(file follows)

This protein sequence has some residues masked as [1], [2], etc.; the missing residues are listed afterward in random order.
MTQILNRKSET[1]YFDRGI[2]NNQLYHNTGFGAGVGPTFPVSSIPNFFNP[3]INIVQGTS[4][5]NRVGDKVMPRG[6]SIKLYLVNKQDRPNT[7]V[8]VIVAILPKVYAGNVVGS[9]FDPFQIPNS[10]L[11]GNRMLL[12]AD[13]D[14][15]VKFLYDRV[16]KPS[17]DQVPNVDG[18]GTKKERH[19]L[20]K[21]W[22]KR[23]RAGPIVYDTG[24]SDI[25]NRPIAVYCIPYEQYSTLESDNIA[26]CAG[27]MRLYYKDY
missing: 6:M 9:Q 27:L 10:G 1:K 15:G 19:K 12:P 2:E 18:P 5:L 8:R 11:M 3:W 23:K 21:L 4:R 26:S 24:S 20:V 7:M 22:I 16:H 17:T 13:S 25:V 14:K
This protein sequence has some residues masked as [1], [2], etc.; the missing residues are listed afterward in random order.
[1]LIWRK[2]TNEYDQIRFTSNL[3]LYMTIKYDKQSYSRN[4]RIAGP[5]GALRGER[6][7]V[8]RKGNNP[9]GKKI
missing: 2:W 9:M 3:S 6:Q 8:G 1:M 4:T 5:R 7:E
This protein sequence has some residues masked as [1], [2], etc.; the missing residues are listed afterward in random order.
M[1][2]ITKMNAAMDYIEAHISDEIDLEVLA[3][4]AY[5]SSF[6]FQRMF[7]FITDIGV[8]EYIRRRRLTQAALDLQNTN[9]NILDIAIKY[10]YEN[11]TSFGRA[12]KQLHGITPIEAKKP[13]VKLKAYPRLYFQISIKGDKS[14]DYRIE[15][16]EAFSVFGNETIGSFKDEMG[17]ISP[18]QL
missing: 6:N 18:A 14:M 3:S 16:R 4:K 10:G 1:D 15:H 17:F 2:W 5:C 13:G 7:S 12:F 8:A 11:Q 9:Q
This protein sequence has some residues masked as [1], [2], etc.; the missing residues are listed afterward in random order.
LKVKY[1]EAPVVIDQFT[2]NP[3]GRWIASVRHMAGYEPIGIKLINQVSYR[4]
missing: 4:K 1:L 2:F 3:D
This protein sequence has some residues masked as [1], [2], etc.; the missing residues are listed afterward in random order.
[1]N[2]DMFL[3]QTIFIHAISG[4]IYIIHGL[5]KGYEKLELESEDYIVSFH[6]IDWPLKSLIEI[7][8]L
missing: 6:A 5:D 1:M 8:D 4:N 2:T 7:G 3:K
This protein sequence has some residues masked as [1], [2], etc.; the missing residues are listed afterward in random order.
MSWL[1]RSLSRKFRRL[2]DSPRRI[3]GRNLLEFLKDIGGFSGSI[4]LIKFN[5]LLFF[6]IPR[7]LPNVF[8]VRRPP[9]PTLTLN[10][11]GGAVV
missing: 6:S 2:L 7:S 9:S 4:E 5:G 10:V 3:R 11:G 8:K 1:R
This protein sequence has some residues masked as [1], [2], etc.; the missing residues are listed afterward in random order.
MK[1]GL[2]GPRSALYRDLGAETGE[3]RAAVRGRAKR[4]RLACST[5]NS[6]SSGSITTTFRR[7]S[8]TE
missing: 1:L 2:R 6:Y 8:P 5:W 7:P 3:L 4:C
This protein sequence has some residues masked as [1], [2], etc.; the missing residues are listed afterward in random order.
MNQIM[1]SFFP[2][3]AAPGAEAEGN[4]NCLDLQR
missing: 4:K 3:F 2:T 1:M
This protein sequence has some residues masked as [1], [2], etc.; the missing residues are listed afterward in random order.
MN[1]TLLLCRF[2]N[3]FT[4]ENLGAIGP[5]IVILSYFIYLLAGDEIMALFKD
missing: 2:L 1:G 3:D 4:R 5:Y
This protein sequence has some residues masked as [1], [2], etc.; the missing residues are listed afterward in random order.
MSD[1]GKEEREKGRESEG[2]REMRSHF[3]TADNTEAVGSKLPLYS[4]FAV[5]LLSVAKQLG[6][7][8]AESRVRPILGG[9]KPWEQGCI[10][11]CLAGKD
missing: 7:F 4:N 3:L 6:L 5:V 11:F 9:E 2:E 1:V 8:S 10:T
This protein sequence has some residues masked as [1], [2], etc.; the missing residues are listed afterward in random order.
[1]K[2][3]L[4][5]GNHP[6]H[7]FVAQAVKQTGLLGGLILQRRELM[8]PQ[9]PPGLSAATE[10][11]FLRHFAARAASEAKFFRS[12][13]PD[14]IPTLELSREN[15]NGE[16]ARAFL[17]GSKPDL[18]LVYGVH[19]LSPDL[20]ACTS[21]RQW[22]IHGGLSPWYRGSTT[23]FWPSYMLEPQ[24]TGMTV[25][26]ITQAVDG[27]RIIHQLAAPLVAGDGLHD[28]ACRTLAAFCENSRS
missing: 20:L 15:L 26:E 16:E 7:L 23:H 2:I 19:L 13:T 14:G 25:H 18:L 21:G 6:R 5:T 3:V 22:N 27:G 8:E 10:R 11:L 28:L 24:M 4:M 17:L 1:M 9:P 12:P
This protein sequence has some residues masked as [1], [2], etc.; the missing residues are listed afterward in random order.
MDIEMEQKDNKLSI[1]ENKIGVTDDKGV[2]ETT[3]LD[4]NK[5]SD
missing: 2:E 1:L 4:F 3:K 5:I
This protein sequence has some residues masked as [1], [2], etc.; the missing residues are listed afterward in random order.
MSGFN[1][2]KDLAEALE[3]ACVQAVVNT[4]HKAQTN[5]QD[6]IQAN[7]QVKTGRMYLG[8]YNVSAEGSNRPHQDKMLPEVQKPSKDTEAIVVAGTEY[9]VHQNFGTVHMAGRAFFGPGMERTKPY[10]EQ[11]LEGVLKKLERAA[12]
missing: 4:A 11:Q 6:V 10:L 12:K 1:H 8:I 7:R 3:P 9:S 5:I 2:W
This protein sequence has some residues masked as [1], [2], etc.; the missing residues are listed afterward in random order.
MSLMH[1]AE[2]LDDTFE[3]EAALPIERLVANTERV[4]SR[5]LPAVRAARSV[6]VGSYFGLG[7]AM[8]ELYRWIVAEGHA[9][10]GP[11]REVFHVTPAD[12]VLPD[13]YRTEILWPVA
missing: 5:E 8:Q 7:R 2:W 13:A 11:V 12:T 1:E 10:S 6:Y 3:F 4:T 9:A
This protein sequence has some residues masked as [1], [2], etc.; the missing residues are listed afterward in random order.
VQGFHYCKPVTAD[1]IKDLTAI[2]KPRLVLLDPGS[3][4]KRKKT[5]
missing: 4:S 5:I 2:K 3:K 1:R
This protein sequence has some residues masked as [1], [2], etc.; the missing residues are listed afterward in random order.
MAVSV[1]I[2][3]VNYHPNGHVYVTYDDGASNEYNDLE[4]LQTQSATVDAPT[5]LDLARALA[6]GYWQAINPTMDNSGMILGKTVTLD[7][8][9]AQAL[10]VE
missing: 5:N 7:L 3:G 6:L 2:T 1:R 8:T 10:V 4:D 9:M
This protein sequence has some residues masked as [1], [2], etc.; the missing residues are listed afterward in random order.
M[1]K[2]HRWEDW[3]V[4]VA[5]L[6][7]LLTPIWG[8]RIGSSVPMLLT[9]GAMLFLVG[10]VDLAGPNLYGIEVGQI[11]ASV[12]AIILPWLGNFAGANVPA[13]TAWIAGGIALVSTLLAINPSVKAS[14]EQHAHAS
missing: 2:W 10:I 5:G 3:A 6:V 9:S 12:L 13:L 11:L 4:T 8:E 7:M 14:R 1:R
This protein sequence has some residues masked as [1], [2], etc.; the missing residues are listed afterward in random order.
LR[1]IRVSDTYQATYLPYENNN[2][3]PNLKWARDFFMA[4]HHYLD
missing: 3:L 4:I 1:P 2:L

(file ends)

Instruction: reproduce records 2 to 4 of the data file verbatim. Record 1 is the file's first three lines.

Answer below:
This protein sequence has some residues masked as [1], [2], etc.; the missing residues are listed afterward in random order.
[1]LIWRK[2]TNEYDQIRFTSNL[3]LYMTIKYDKQSYSRN[4]RIAGP[5]GALRGER[6][7]V[8]RKGNNP[9]GKKI
missing: 2:W 9:M 3:S 6:Q 8:G 1:M 4:T 5:R 7:E
This protein sequence has some residues masked as [1], [2], etc.; the missing residues are listed afterward in random order.
M[1][2]ITKMNAAMDYIEAHISDEIDLEVLA[3][4]AY[5]SSF[6]FQRMF[7]FITDIGV[8]EYIRRRRLTQAALDLQNTN[9]NILDIAIKY[10]YEN[11]TSFGRA[12]KQLHGITPIEAKKP[13]VKLKAYPRLYFQISIKGDKS[14]DYRIE[15][16]EAFSVFGNETIGSFKDEMG[17]ISP[18]QL
missing: 6:N 18:A 14:M 3:S 16:R 4:K 10:G 1:D 15:H 17:F 2:W 5:C 13:G 7:S 12:F 8:A 11:Q 9:Q
This protein sequence has some residues masked as [1], [2], etc.; the missing residues are listed afterward in random order.
LKVKY[1]EAPVVIDQFT[2]NP[3]GRWIASVRHMAGYEPIGIKLINQVSYR[4]
missing: 4:K 1:L 2:F 3:D